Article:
Overview

Blackstone Hall, also known as the E.H. Young Theatre, has served several purposes over the years but it is commonly known for housing the drama department at Berry College.

History

First built in 1915, Blackstone Hall became the first brick building at Berry College and replaced Brewster Hall. Mrs. Timothy B. (Isabella) Blackstone provided the funding for this building and named it after her hotel in Chicago. Up until 1926, the rooms in the dining hall housed the library. After the construction of the Memorial Library in 1926, the rooms were converted into a lounge so that female students could rest between classes, instead of making the long trip back to the girls’ school (Ford). In April of 1977, the Board of Trustees voted to convert Blackstone into a theater and classrooms for drama study and production. There was much controversy over the reconstruction of Blackstone into a theater, because the school did not have sufficient funds for such a project. Some students went so far as to protest about a theater in front of Herman Hall during a board meeting so the trustees could see how passionate they were. The Campus Carrier issued an article about the event on Friday November 10, 1978. The decision was finalized to renovate Blackstone in 1982. Construction began on the new building and a new name was chosen: E.H. Young Theater.

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The front of E. H. Young Theatre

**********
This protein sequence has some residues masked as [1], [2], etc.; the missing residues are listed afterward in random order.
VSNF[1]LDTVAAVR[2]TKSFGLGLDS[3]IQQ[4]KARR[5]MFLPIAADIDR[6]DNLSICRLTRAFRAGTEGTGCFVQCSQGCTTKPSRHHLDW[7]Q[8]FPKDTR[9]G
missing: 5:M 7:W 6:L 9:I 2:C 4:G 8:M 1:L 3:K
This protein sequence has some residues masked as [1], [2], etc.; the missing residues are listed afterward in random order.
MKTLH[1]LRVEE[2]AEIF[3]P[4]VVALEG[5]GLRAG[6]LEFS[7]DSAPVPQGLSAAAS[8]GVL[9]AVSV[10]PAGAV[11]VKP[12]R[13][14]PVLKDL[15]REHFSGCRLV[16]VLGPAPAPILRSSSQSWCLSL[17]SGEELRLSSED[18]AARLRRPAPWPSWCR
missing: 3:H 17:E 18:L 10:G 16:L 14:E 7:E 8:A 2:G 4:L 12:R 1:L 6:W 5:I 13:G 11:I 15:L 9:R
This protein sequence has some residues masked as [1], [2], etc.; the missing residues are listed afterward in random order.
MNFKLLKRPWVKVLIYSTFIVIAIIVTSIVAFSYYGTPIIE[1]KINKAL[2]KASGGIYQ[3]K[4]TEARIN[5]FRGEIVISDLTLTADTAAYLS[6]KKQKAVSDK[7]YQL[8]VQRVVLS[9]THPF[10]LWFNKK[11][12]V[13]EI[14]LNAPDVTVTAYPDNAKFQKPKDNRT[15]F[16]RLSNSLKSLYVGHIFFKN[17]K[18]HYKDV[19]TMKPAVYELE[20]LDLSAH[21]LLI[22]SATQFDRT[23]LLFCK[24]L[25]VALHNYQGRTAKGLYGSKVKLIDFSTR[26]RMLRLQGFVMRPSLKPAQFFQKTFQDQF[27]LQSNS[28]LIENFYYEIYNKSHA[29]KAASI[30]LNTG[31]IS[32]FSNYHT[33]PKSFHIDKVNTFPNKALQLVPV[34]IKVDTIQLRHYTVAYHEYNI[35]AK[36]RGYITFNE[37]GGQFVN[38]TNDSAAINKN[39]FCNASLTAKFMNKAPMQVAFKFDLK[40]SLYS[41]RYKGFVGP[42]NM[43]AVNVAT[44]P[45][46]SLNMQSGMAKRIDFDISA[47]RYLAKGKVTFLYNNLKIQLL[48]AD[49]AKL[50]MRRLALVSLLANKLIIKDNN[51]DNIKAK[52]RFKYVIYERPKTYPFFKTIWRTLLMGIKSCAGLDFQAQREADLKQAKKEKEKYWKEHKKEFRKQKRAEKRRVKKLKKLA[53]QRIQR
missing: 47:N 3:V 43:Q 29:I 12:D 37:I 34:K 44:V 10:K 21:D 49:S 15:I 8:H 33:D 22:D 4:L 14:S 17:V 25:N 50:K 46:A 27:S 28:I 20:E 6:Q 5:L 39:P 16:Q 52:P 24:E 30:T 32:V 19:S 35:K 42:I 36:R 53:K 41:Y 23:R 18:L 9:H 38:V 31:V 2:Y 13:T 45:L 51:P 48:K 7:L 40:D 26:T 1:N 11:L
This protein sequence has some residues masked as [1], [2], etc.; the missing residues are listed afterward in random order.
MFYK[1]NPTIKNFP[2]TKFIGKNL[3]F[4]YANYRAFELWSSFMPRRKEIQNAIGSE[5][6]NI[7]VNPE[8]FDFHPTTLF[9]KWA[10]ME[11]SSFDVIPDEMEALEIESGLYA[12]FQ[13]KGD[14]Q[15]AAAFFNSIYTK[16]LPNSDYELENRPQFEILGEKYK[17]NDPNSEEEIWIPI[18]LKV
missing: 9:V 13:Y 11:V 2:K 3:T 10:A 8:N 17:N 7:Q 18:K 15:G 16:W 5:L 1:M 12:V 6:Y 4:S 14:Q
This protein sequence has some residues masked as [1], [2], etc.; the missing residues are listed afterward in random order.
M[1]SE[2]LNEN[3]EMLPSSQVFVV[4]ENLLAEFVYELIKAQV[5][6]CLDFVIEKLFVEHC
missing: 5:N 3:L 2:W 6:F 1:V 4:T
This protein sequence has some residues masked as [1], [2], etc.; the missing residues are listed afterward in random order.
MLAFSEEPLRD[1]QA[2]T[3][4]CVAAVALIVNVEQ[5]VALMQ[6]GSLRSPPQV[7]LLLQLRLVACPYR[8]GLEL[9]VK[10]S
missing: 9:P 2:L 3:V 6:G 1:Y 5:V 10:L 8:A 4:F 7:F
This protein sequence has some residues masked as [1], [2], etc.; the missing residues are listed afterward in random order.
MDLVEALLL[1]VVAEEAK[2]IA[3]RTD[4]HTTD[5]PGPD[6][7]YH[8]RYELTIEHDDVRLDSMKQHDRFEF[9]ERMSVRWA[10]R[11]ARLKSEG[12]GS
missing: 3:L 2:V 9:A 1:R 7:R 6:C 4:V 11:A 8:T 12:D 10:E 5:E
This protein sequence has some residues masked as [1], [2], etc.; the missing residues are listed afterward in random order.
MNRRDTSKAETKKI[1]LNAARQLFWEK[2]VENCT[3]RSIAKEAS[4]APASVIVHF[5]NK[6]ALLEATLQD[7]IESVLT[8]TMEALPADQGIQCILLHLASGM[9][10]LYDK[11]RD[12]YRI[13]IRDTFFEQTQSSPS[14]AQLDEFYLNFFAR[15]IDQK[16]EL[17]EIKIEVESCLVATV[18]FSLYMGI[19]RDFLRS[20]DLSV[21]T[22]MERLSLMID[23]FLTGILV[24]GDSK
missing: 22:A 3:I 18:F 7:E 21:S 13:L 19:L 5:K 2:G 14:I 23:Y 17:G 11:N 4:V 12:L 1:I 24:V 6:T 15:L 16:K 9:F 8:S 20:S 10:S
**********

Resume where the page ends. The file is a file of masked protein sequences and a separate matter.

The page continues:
E. H. Young Theater

The money for the theater was given to Berry College by Ehrman Hay Young, a 1920 Berry College graduate who donated $210,000 for its remodeling. His wife also contributed to this project by planting Catalpa trees on the lawn. The building's primary use is for The Berry College Theater Company, which houses many performances as well as theater and drama classes. The new building has an audience seating for 224 people on the main stage and 110 people in the studio theater. The main stage was designed to give a close relationship between the audience and the performers. The former kitchen and office areas are now department offices and storage areas. A professor from Berry, Dr. Franklin Hidly, designed the theater with the help of Berry College students. He aimed to model Berry's theater after the Shakespeare Globe Theater in London. His external designs followed the colonial and neoclassical themes in Berry's other buildings, including columns located on the front entrance. Rooms were constructed in order to house all of the theater needs including the costume shop, make-up rooms, storage for scenery, props, equipment, and a lobby. On Thursday February 16, 1984 the theater held its grand opening performance of Shakespeare's "A Midsummer Night's Dream." By 1993, the college began necessary renovations on the outside of the E.H. Young Theater.

‍‍‍Works Cited‍‍‍

Berry College. "Berry Trails: An Historic and Contemporary Guide to Berry College." Third Edition. Mount Berry: Berry College, 2001. Print. Berry College Archives. Memorial Library. Berry College